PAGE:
Nearly 75 per cent of UAE companies that participated in the KT survey say they will fully pass on VAT to consumers while the remaining 25 per cent will do it partially once it is implemented on January 1, 2018.

According to the survey, conducted over August and September 2017, 76 per cent of companies were not fully ready for VAT at the time of responding, but were confident of meeting the deadline. The remaining 24 claimed that they were ready ahead of the rollout of VAT.

Barring certain sectors and services, the UAE government has announced the imposition of a 5 per cent VAT - one of the lowest VAT rates in the world - on a host of goods and services as part of the GCC agreement.

"I think the benefits will outweigh short-term inconvenience as the economy continues maturing and the tax will allow continued government spending in infrastructures, while generating moderate level of inflation," says David Godchaux, CEO of Core Savills.

He noted that smaller businesses that see their services/goods exempt from VAT will obviously be the most impacted, as they will have to absorb the whole VAT passed from their suppliers as non-recoverable cost increase. "As 5 per cent remains a moderate rate, I expect a lot of them to pass a partial to full amount of their cost increase to their customer," he adds.

More jobs in UAE

Results of the KT survey show that 86 per cent of companies that responded are looking to hire during the fourth quarter of 2017 while just while 14 per cent said they don't plan to recruit in the current quarter.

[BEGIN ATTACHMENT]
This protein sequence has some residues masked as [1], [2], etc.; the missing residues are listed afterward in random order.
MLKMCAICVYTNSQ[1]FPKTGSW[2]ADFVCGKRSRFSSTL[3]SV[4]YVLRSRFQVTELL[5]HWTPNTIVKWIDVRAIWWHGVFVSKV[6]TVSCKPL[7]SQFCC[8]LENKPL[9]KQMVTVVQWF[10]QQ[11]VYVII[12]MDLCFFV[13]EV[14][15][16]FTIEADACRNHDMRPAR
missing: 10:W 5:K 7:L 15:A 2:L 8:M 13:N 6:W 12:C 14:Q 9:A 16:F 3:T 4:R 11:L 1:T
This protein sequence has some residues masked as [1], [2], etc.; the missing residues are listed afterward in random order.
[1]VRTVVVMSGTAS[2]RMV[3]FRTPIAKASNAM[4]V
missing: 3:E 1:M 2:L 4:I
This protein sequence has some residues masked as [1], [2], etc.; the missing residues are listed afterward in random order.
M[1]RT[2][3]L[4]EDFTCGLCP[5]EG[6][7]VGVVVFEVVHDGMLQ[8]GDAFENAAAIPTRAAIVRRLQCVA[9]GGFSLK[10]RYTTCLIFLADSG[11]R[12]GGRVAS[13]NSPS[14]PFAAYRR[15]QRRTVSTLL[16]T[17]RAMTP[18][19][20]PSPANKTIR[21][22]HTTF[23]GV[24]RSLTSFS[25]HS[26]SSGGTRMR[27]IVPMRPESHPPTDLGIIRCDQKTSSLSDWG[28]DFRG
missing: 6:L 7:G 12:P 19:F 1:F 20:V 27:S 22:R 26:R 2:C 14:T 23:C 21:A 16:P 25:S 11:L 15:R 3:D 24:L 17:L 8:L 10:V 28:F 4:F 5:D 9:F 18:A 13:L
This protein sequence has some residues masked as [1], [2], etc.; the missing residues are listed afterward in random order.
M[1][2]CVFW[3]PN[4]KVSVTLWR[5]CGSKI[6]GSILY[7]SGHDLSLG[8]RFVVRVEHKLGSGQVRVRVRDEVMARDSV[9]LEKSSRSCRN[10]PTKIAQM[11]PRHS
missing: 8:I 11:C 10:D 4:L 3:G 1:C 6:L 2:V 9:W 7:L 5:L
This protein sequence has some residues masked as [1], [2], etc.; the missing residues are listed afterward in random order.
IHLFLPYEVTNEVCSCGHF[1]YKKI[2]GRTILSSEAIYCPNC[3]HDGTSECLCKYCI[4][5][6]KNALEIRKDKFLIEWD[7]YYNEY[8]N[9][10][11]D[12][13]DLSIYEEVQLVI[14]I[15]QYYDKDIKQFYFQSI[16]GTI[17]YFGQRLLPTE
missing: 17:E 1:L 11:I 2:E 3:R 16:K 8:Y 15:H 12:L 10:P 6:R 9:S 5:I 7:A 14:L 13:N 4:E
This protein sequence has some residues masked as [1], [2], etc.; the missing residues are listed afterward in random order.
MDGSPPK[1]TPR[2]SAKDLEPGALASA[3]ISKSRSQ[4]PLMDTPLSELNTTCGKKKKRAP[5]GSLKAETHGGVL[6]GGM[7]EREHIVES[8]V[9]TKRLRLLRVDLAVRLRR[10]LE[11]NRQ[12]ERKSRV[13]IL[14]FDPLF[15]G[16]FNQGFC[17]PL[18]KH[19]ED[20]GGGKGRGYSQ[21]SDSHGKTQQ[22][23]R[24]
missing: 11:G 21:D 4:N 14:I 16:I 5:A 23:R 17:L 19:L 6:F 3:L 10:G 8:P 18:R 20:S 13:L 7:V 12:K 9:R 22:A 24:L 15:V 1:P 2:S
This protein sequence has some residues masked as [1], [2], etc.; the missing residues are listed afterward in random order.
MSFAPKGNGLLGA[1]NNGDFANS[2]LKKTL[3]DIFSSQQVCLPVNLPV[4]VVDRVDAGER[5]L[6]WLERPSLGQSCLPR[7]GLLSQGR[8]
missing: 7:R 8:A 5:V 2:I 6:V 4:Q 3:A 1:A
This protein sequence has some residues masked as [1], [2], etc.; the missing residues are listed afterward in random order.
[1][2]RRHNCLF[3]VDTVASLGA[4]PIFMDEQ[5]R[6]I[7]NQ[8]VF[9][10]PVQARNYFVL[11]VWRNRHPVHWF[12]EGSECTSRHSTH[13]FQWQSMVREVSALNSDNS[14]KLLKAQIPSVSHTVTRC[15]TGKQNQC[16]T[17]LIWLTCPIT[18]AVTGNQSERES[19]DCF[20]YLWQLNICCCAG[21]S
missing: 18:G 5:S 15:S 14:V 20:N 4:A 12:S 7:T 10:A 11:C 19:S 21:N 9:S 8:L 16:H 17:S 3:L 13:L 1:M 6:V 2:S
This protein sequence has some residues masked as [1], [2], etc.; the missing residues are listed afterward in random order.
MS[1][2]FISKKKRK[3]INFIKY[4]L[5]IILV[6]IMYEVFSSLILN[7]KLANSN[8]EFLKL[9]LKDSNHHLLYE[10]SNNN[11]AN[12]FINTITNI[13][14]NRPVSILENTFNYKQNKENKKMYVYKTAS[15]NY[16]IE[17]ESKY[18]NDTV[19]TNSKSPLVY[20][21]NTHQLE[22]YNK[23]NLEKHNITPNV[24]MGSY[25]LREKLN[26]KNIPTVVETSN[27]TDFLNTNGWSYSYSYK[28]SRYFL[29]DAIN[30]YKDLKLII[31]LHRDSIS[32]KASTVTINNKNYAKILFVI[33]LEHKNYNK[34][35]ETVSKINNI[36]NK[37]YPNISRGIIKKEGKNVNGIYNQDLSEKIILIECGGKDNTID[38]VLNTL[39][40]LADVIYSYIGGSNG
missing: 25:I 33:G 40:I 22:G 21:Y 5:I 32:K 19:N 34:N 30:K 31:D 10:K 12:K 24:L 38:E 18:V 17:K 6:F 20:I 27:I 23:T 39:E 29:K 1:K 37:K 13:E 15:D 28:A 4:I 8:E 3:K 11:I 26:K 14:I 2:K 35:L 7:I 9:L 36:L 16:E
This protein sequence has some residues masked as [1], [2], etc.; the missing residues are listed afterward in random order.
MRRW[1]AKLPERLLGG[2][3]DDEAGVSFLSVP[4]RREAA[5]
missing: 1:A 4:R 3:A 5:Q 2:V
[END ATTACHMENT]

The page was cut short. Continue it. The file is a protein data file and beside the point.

Colm McLoughlin, CEO of Dubai Duty Free, revealed that the company plans to recruit additional staff in the fourth quarter including local hires and overseas, particularly, Chinese nationals.

Oil price recovery

Replying to a query about the outlook for crude prices, a majority - 37 per cent - of respondents believe that oil prices will be $50 or lower over the next few months. Around 26 per cent of executives forecast oil will be trading over $60 per barrel while 21 per cent see it priced at $60 or below. Around 16 per cent see it trading around $40 or lower per barrel.

Michael Lahyani, founder and CEO of Propertyfinder Group, says new suppliers and advanced technology, which makes shale oil economically feasible at much lower prices than in the past, are effectively capping oil prices. This, combined with improving technologies and demand for electric-powered cars, make $100-plus per barrel very unlikely within the next five years, if ever.

Advertising and marketing spend

Most respondents see online as the best platform to advertise, followed by social media, outdoor, print, radio and TV.

Approximately 39 per cent of companies believe social media and online offer best returns to their businesses. These were followed by print and outdoor media with 34 per cent, followed by TV and radio at 27 per cent.

McLoughlin said: "We are constantly reviewing our print, digital and outdoor media including social media. The media scene is changing and we need to be seen in most of the forms."

Walid Hanna, CEO of MEVP, said digital and social media are among the most important elements of a marketing campaign in today's increasingly digital world. These channels represent a more cost-effective way of reaching a far wider audience, they have a higher rate of converting into sales, and they allow brands to interact with consumers in real-time, leading to higher customer retention.

Around 70 per cent of executives revealed in the survey that they shifted budget to online advertising from print, digital and outdoor in the last quarter. The remaining said there was no shift in their budget allocations.

"For the first time this year, our social and digital marketing budget exceeds our more traditional print budget, reflecting this gradual change of priorities," said Godchaux.

- waheedabbas@khaleejtimes.com